Coffee-table Macbeth

Visually speaking, the 2015 Macbeth by director Justin Kurzel is stunning. I can recall dozens of images from the film that I’d love to have as photographs. There are easily enough of those images to fill a book, and one I’d happily display.

However, as a drama, the film loses touch with Shakespeare’s story. It doesn’t happen at once. In fact, at the beginning, where Kurzel gives us some background to the version on the page, he does quite well. There’s a reason why Banquo’s line is to succeed Macbeth’s and the brutality of battle in the 11th century is convincingly portrayed.

This Macbeth, however, is all mood and appearance. There’s little in the way of character development, and there’s no change in pacing or sense of arc, and that pace is occasionally near ponderous. The characters don’t interact so much as mutter soliloquies, even when the lines are ostensibly spoken to the person in front of them. This is clearly not the fault of the actors, it is a stylistic choice by Kurzel, and one that did little to endear him to me.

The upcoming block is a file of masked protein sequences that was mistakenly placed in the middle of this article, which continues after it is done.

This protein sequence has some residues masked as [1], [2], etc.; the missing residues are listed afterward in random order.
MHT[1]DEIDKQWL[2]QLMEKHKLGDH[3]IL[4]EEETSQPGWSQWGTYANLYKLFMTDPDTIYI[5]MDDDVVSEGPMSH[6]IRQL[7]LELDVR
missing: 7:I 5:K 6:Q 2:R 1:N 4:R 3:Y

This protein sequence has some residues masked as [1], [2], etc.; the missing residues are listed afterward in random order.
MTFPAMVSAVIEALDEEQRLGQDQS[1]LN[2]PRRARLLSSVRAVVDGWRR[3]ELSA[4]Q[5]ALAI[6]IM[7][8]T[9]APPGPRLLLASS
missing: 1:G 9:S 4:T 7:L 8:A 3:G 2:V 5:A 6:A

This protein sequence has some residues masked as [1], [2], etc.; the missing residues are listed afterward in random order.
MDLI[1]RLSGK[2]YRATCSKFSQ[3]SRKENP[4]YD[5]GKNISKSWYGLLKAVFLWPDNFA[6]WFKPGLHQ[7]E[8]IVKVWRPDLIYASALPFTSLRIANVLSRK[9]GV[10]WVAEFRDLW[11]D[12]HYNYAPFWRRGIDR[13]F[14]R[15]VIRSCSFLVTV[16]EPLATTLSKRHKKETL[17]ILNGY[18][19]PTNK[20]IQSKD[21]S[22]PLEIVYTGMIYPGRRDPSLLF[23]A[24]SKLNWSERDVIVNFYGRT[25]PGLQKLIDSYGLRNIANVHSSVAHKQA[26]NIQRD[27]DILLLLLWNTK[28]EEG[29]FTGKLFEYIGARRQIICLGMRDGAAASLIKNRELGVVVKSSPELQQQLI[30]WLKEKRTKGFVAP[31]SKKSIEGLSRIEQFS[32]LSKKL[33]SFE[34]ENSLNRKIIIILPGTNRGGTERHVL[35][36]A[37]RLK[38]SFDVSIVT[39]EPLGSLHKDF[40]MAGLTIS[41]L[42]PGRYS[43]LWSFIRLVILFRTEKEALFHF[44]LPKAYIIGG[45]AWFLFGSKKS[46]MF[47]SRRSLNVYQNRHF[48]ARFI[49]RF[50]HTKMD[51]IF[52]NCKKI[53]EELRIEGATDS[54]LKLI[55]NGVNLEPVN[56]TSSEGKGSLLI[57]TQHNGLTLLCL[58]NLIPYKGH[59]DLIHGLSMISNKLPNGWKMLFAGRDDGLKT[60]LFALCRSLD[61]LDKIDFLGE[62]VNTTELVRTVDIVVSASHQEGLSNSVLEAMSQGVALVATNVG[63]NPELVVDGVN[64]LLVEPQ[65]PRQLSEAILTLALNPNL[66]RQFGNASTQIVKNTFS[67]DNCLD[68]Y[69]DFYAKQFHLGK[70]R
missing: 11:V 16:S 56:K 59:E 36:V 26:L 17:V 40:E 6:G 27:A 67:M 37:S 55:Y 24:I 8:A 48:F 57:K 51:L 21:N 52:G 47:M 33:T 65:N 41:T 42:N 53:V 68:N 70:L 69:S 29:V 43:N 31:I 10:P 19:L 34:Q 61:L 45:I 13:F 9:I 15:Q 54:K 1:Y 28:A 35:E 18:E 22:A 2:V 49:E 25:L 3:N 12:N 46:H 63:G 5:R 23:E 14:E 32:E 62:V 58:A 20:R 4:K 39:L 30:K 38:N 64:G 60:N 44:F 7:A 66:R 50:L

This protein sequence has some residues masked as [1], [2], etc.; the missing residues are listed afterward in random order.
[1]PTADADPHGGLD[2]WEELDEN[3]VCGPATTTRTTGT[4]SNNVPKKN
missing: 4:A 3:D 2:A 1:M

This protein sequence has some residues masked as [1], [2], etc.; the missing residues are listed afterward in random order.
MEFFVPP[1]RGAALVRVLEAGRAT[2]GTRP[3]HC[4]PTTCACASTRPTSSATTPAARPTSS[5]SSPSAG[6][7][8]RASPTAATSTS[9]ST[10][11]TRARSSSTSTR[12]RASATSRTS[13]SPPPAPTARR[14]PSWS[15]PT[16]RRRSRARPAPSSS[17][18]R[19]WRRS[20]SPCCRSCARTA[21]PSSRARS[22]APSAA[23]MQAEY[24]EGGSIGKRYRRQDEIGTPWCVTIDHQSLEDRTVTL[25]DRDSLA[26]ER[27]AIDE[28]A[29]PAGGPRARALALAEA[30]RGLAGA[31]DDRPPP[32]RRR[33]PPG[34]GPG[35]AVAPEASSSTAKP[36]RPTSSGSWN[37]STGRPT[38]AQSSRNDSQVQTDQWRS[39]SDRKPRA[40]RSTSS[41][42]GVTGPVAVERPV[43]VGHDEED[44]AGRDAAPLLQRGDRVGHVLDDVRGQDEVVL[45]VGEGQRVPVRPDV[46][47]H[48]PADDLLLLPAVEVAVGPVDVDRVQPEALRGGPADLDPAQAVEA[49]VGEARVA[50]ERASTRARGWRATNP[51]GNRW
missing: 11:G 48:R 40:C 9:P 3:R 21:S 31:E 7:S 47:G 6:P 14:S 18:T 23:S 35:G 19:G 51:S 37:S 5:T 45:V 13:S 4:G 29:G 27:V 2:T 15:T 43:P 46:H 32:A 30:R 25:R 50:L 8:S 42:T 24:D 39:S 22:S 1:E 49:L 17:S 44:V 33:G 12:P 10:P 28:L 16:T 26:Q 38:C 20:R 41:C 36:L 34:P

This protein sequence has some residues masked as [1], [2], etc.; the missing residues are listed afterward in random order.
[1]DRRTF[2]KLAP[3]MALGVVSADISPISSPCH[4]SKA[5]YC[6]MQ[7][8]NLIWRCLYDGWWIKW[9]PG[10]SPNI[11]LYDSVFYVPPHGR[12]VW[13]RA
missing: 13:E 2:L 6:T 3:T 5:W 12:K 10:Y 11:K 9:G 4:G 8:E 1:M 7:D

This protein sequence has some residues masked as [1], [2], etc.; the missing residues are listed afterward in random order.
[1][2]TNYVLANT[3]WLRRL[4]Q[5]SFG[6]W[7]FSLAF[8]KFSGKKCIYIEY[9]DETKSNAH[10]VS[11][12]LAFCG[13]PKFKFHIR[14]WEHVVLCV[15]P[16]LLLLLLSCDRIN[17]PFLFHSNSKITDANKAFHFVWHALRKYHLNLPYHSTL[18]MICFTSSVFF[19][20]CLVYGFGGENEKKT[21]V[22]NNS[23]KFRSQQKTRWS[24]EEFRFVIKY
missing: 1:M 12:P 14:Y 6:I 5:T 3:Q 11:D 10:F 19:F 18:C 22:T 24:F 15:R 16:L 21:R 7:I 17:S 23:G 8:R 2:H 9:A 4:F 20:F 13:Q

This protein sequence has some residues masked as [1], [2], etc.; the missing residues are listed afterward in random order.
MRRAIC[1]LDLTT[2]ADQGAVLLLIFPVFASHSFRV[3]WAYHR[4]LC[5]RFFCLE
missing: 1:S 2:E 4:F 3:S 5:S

As is common with Shakespeare on film, there are many cuts (and revisions) to the text. In this case, it’s almost as if the director feels he doesn’t need to tell the story, just provide an impressionistic rendering with a few of each character’s “greatest hits” to accompany the spectacle.

If that was indeed his intent, then he didn’t succeed. I’d rather have a picture book of his images to look at while I listen to audio of real flesh-and-blood characters interacting in a way that feels like drama.

 

witches

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